The Ticker Quick Views on Politics, Economics and Finance
The New York Times reports today that the Justice Department had an investigation underway of the mortgage-bond ratings of Standard & Poor's before the service downgraded the U.S. government's debt on Aug. 5. If so, the followup should be: What's taking so long? And more to the point: Did Justice dust off a dormant investigation in retaliation for the downgrade?
These are serious questions, and one hopes the nation's top law enforcement agency would never stoop so low. But the suspicion arises because, three years ago, Bloomberg News articles quoted former high-level S&P employees -- some of them even allowed their names to be used -- saying the service, in order to reap fatter fees, placed a "for sale" sign on its reputation by slapping top grades on real-estate securities that violated S&P policy.READ MORE
The U.S. Treasury, as manager of the $700 billion Troubled Asset Relief Program, relies heavily on law firms, banks and financial companies for services and advice.
How heavily? As of July 31, Treasury spent more than $510 million for legal, banking and financial services alone. That's a big haul for the lawyers, asset managers and accountants with contracts under the program Congress created in October 2008.READ MORE
In the eyes of European market regulators, it seems there is no such thing as a bad policy when it comes to banning short selling. If stocks rise, it shows the new bans must be working. If they fall, it shows an even bigger crackdown on short selling must be needed.
European bank stocks are in free fall again, notwithstanding last week's decision by France, Spain, Italy and Belgium to temporarily ban investors from shorting the shares of those countries' largest banks. In response to questions from Bloomberg News, Michel Barnier, the European Union's financial services commissioner, today said the recent plunge showed the need for tight restrictions on so-called naked short selling, in which traders sell a security they have not already arranged to borrow. Readers may recall that U.S. regulators in 2008 similarly tried to blame the crash in U.S. bank stocks on naked short sellers. That, predictably, turned out to be a canard.READ MORE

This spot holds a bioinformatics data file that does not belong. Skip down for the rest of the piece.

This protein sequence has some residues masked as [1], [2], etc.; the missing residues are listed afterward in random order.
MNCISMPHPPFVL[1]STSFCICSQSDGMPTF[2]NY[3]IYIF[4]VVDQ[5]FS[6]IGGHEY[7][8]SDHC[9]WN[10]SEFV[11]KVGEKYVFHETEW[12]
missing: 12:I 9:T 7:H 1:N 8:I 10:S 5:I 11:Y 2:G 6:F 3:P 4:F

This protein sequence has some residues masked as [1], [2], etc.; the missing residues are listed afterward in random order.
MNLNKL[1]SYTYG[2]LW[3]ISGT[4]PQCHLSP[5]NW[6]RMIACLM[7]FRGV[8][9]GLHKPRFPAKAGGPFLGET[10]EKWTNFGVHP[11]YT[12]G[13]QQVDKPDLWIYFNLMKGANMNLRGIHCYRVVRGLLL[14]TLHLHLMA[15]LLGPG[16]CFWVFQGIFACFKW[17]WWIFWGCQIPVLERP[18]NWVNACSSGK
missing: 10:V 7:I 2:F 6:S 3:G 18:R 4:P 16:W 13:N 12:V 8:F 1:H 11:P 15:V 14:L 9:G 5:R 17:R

A moribund real-estate market should have the advantage of reducing peoples' housing costs. Unfortunately, for the growing ranks of U.S. families who rent their homes, the opposite is happening.
Shelter costs in the U.S. -- a category that includes houses, apartments, hotels and college dorms -- rose at an annualized rate of 2.7 percent in the three months through July, the Labor Department reported Thursday. That's the fastest rate of growth since January 2008, just after the recession began (see chart).READ MORE
All the hubbub about China dumping its U.S. Treasuries ignores America's other big customer: Japan.
There are good reasons why China won't go on a selling binge after Standard & Poor’s stripped the U.S. of its AAA rating. For one, the $1.17 trillion of U.S. debt China held as of June keeps the yuan from rising and protects exporters. For another, markets would panic if China gave up on the dollar and global interest rates would soar.READ MORE
How worrisome is the economic situation in Europe? Even the traditional Sommerloch (literally "summer gap"), when entire countries seem to take weeks off at a time, has become endangered. It wasn't just Chancellor Angela Merkel and French President Nicolas Sarkozy who had to work on Tuesday -- bond traders have postponed their vacations to spend more time demanding higher and higher interest rates from the region's laggards.
So, is another recession brewing at a time when economic growth is most needed to rid the weaklings of their sovereign-debt burden?READ MORE
For two years, European leaders have sought to tax financial transactions as a two-fer: simultaneously to raise revenue and to tame speculative market behavior. French President Nicolas Sarkozy and German Chancellor Angela Merkel emerged from a meeting in Paris today backing the idea.
The Tobin Tax lives.READ MORE